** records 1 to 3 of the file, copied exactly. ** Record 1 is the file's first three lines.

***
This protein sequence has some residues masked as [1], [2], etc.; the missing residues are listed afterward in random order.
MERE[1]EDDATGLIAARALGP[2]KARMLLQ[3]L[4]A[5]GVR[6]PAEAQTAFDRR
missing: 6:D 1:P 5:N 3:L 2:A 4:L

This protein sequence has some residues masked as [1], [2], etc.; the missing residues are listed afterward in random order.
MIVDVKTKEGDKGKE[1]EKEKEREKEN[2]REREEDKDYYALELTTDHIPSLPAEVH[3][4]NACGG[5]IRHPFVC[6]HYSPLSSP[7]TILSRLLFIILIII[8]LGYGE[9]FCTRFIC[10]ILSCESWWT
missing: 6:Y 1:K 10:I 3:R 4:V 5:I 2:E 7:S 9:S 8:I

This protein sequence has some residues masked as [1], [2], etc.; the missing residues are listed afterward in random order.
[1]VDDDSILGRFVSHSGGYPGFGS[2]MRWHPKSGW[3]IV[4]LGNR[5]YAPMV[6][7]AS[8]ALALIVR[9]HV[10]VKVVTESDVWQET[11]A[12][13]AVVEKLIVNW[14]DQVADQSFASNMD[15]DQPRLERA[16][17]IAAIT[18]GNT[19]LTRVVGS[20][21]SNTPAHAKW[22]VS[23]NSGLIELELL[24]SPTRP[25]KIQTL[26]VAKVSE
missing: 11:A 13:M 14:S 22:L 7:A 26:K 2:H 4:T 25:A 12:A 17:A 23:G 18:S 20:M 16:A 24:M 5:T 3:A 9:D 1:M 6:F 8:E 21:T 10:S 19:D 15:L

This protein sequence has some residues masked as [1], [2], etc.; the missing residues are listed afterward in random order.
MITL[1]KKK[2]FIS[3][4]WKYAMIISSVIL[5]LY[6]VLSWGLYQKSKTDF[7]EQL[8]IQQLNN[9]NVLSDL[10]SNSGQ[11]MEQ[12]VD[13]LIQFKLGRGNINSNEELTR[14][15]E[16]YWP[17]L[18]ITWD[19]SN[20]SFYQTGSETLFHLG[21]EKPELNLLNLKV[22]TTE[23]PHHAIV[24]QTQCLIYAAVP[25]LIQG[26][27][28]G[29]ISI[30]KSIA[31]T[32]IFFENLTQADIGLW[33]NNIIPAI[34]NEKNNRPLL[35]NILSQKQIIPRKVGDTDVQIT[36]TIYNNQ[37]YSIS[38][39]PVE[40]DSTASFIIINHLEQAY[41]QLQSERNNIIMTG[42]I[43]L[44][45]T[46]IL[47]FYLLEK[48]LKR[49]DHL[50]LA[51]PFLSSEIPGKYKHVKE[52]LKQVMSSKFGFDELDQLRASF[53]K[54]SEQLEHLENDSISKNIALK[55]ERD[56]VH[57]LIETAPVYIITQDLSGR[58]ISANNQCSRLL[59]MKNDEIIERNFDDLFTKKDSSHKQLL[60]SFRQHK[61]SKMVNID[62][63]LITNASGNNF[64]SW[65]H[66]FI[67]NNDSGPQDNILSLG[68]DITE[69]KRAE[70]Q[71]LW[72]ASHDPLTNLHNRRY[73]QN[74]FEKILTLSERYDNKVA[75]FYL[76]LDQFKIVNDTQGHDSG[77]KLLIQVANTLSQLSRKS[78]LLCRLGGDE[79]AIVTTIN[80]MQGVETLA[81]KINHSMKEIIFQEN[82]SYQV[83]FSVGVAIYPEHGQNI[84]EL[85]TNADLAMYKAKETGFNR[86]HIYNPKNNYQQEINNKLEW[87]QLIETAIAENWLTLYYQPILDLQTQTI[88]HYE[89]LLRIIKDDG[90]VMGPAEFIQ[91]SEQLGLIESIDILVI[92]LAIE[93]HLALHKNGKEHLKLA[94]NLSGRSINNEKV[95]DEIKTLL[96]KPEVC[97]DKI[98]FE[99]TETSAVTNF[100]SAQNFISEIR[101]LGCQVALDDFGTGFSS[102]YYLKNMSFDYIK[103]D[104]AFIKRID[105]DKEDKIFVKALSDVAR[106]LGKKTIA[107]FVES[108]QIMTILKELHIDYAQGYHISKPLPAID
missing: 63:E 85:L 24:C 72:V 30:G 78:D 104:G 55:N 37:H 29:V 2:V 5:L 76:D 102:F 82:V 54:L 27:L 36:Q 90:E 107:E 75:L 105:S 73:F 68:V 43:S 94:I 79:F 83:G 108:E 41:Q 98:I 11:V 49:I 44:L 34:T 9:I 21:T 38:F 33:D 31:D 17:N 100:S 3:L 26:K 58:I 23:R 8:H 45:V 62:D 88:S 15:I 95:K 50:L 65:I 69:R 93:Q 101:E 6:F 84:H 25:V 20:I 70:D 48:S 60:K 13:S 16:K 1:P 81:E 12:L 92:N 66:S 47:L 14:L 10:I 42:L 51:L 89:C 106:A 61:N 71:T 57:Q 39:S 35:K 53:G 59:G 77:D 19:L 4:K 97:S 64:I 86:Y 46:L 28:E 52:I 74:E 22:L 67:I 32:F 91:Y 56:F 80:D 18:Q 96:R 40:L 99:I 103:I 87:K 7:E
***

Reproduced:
This protein sequence has some residues masked as [1], [2], etc.; the missing residues are listed afterward in random order.
MERE[1]EDDATGLIAARALGP[2]KARMLLQ[3]L[4]A[5]GVR[6]PAEAQTAFDRR
missing: 6:D 1:P 5:N 3:L 2:A 4:L

This protein sequence has some residues masked as [1], [2], etc.; the missing residues are listed afterward in random order.
MIVDVKTKEGDKGKE[1]EKEKEREKEN[2]REREEDKDYYALELTTDHIPSLPAEVH[3][4]NACGG[5]IRHPFVC[6]HYSPLSSP[7]TILSRLLFIILIII[8]LGYGE[9]FCTRFIC[10]ILSCESWWT
missing: 6:Y 1:K 10:I 3:R 4:V 5:I 2:E 7:S 9:S 8:I

This protein sequence has some residues masked as [1], [2], etc.; the missing residues are listed afterward in random order.
[1]VDDDSILGRFVSHSGGYPGFGS[2]MRWHPKSGW[3]IV[4]LGNR[5]YAPMV[6][7]AS[8]ALALIVR[9]HV[10]VKVVTESDVWQET[11]A[12][13]AVVEKLIVNW[14]DQVADQSFASNMD[15]DQPRLERA[16][17]IAAIT[18]GNT[19]LTRVVGS[20][21]SNTPAHAKW[22]VS[23]NSGLIELELL[24]SPTRP[25]KIQTL[26]VAKVSE
missing: 11:A 13:M 14:S 22:L 7:A 26:K 2:H 4:T 25:A 12:A 17:A 23:G 18:S 20:M 16:A 24:M 5:T 3:A 9:D 1:M 6:F 8:E 21:T 10:S 19:D 15:L